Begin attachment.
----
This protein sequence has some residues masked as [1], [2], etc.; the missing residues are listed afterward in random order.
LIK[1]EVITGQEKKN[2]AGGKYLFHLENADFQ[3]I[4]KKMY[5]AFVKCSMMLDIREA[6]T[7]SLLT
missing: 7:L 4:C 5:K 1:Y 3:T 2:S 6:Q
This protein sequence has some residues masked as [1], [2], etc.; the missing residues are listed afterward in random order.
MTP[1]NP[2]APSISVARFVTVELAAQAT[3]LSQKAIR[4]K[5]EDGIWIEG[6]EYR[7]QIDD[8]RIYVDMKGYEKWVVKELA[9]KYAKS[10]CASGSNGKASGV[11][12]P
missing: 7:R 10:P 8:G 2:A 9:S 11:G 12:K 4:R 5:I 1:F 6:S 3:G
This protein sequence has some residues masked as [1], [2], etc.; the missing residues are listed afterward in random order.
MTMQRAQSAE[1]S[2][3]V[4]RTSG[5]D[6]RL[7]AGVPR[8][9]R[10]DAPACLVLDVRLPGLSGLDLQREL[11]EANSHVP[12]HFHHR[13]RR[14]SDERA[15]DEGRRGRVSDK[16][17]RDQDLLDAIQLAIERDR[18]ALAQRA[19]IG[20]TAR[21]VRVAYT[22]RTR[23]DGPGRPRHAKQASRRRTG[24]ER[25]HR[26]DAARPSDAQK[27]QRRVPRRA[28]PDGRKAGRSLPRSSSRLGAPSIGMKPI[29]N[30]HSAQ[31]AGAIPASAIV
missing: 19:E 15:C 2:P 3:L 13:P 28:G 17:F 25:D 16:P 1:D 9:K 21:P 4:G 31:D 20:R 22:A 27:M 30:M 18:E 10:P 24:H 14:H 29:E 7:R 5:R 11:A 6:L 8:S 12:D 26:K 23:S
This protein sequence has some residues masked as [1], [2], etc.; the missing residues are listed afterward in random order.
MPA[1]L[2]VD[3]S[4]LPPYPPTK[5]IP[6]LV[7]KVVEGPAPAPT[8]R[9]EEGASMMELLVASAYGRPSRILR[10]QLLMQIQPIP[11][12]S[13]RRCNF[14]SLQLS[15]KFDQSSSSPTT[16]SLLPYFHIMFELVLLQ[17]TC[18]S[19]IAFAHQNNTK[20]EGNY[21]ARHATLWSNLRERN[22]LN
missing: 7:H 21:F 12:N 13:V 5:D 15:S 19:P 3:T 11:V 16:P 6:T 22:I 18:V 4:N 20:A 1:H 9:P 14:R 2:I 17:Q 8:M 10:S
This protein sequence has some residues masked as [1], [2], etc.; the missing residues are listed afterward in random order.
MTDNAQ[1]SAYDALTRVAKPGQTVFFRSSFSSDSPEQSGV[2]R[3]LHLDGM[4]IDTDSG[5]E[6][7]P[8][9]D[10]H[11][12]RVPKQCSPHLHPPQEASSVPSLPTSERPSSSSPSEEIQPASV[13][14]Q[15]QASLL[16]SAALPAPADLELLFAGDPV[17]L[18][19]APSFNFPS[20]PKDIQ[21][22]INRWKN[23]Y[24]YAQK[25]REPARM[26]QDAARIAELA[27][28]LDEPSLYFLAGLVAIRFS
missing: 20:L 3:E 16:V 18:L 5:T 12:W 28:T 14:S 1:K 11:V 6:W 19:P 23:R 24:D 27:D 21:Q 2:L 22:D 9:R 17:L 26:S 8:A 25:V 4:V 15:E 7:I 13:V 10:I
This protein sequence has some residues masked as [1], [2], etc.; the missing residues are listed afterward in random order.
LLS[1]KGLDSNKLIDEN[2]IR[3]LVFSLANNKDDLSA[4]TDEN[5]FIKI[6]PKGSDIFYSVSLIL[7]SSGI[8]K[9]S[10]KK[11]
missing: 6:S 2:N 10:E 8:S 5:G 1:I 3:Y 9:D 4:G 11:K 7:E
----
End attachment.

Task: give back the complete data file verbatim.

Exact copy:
This protein sequence has some residues masked as [1], [2], etc.; the missing residues are listed afterward in random order.
LIK[1]EVITGQEKKN[2]AGGKYLFHLENADFQ[3]I[4]KKMY[5]AFVKCSMMLDIREA[6]T[7]SLLT
missing: 7:L 4:C 5:K 1:Y 3:T 2:S 6:Q
This protein sequence has some residues masked as [1], [2], etc.; the missing residues are listed afterward in random order.
MTP[1]NP[2]APSISVARFVTVELAAQAT[3]LSQKAIR[4]K[5]EDGIWIEG[6]EYR[7]QIDD[8]RIYVDMKGYEKWVVKELA[9]KYAKS[10]CASGSNGKASGV[11][12]P
missing: 7:R 10:P 8:G 2:A 9:S 11:G 12:K 4:R 5:I 1:F 6:S 3:G
This protein sequence has some residues masked as [1], [2], etc.; the missing residues are listed afterward in random order.
MTMQRAQSAE[1]S[2][3]V[4]RTSG[5]D[6]RL[7]AGVPR[8][9]R[10]DAPACLVLDVRLPGLSGLDLQREL[11]EANSHVP[12]HFHHR[13]RR[14]SDERA[15]DEGRRGRVSDK[16][17]RDQDLLDAIQLAIERDR[18]ALAQRA[19]IG[20]TAR[21]VRVAYT[22]RTR[23]DGPGRPRHAKQASRRRTG[24]ER[25]HR[26]DAARPSDAQK[27]QRRVPRRA[28]PDGRKAGRSLPRSSSRLGAPSIGMKPI[29]N[30]HSAQ[31]AGAIPASAIV
missing: 19:E 15:C 2:P 3:L 13:P 28:G 17:F 25:D 16:P 1:D 9:K 21:P 4:G 31:D 20:R 22:A 27:M 30:M 18:E 10:P 24:H 14:H 29:E 7:R 5:R 11:A 6:L 8:S 12:D 26:K 23:S
This protein sequence has some residues masked as [1], [2], etc.; the missing residues are listed afterward in random order.
MPA[1]L[2]VD[3]S[4]LPPYPPTK[5]IP[6]LV[7]KVVEGPAPAPT[8]R[9]EEGASMMELLVASAYGRPSRILR[10]QLLMQIQPIP[11][12]S[13]RRCNF[14]SLQLS[15]KFDQSSSSPTT[16]SLLPYFHIMFELVLLQ[17]TC[18]S[19]IAFAHQNNTK[20]EGNY[21]ARHATLWSNLRERN[22]LN
missing: 7:H 21:F 12:N 13:V 5:D 15:S 19:P 3:T 11:V 16:P 6:T 22:I 18:V 4:N 20:A 1:H 9:P 14:R 2:I 17:Q 8:M 10:S
This protein sequence has some residues masked as [1], [2], etc.; the missing residues are listed afterward in random order.
MTDNAQ[1]SAYDALTRVAKPGQTVFFRSSFSSDSPEQSGV[2]R[3]LHLDGM[4]IDTDSG[5]E[6][7]P[8][9]D[10]H[11][12]RVPKQCSPHLHPPQEASSVPSLPTSERPSSSSPSEEIQPASV[13][14]Q[15]QASLL[16]SAALPAPADLELLFAGDPV[17]L[18][19]APSFNFPS[20]PKDIQ[21][22]INRWKN[23]Y[24]YAQK[25]REPARM[26]QDAARIAELA[27][28]LDEPSLYFLAGLVAIRFS
missing: 20:L 3:E 16:V 18:L 5:T 12:W 28:T 14:S 1:K 11:V 6:W 19:P 23:R 24:D 27:D 21:Q 2:L 22:D 9:R 17:L 26:S 8:A 25:V 4:V 15:E 7:I 13:V 10:I
This protein sequence has some residues masked as [1], [2], etc.; the missing residues are listed afterward in random order.
LLS[1]KGLDSNKLIDEN[2]IR[3]LVFSLANNKDDLSA[4]TDEN[5]FIKI[6]PKGSDIFYSVSLIL[7]SSGI[8]K[9]S[10]KK[11]
missing: 6:S 2:N 10:E 8:S 5:G 1:I 3:Y 9:D 4:G 11:K 7:E